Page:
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November 22, 2005

Technology Gives New Meaning To In-store Customer Service

Courtesy of TechWeb News

Best Buy Inc. began testing Monday computer systems at a Bellevue, Wash. store that allow shoppers to touch a flat-panel screen and get questions answered from a live customer service agent located hundreds of miles away.

Through a broadband connection transmitting data and voice, the customer service representative can advise a shopper in multiple languages on the cables required to connect the Philips plasma television with the Sony DVD recorder.

The service representative also can access the Internet to check prices and product availability at a manufacturer's Web site, and pull up a diagram to explain to the customer how the products work. The information is printable, too. "How many times has a sales clerk read the box to you when you've asked them a question?" said Jeff Erwin, a former Microsoft general manager who left to join Experticity Inc. as CEO earlier this year.

Experticity founder D.L. Baron began working on the technology in 2001, and the company now holds 18 patents. The software developed in C++ isn't scheduled to hit production until the first quarter of next year, but has already attracted seven top retailers. Two undisclosed "major manufacturers" are also considering the software in retail stores to assist in demonstrating their products.

Best Buy put one kiosk in the DVD department and the other in the music. A typical store should have one per isle, Erwin said. The software that runs the platform is sold on a subscription basis. It operates on a Windows platform. "It's an emerging technology that could help retail stores improve customer service," said Laura Merling, executive director at SDForum, a non-profit Silicon Valley company that provides insight on emerging technologies. "Why not talk to someone live that can help you find information on a specific product that a store clerk might not know."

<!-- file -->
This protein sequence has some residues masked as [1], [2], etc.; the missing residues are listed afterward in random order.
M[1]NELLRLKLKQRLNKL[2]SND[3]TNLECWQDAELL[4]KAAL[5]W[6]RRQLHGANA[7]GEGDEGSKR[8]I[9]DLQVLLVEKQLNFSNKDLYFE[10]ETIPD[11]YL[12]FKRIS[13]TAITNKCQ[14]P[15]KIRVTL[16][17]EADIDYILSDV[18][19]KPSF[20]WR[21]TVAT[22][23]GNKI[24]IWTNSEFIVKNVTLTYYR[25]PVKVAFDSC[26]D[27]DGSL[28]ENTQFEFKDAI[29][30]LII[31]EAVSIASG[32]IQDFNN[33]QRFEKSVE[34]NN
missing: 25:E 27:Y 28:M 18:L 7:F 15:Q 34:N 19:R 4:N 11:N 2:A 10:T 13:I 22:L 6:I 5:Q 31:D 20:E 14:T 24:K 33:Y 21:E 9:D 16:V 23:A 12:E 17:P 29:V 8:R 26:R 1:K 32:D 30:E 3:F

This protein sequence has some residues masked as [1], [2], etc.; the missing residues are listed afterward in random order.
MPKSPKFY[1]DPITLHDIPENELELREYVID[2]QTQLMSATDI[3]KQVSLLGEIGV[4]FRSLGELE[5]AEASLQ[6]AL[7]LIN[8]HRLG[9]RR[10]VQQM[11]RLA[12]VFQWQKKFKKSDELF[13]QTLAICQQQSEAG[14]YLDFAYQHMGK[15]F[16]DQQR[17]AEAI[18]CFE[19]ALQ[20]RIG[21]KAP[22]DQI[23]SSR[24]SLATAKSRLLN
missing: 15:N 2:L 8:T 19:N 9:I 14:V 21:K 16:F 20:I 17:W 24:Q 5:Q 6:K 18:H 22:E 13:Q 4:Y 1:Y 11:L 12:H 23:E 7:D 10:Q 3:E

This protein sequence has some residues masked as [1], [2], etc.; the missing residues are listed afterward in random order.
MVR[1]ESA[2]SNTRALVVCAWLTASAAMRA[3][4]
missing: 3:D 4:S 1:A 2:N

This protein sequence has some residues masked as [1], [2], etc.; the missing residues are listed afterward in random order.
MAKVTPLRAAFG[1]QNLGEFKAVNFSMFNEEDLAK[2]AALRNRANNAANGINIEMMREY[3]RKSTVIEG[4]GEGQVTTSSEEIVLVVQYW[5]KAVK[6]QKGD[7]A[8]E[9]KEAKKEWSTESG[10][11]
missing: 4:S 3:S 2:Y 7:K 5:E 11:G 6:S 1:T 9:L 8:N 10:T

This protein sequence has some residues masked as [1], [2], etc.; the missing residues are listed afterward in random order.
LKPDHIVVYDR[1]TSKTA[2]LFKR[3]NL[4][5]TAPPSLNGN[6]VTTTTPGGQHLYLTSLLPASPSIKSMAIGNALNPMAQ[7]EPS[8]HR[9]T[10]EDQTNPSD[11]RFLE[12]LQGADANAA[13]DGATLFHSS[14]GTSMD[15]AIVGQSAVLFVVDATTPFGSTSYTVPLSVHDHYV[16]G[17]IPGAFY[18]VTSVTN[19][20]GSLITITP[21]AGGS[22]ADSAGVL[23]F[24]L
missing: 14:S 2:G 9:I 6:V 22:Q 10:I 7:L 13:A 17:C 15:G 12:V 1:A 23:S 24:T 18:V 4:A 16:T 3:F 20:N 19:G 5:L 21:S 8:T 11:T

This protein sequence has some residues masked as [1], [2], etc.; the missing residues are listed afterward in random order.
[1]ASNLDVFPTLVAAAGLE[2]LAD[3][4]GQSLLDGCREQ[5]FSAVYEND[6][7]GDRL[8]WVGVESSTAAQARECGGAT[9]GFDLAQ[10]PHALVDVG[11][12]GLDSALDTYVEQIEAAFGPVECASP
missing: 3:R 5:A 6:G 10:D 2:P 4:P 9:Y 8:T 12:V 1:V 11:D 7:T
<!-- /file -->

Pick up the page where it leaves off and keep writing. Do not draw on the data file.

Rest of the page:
For now, Experticity is self-funded with about $2.5 million invested by friends and family. Erwin said the company is looking for series "A" funding between $5 million and $6 million to get software into production.

Best Buy isn't saying how the platform is working. Through a survey, customers who have trialed the system are. In August, Experticity put one kiosk in a store to see if customers would even use the system. Within four days about 200 customers approached the screen. A third-party marketing firm polled consumers who used the system.

About 70 percent felt they were provided personal undivided attention. "The customer is being helped by someone who isn't looking for shoplifters, or watching a four-year-old spill coke all over the DVDs," Erwin said. "And the best thing is they had all the answers."

Click on this link to listen to a podcast of the interview with SDForum's Laura Merling.

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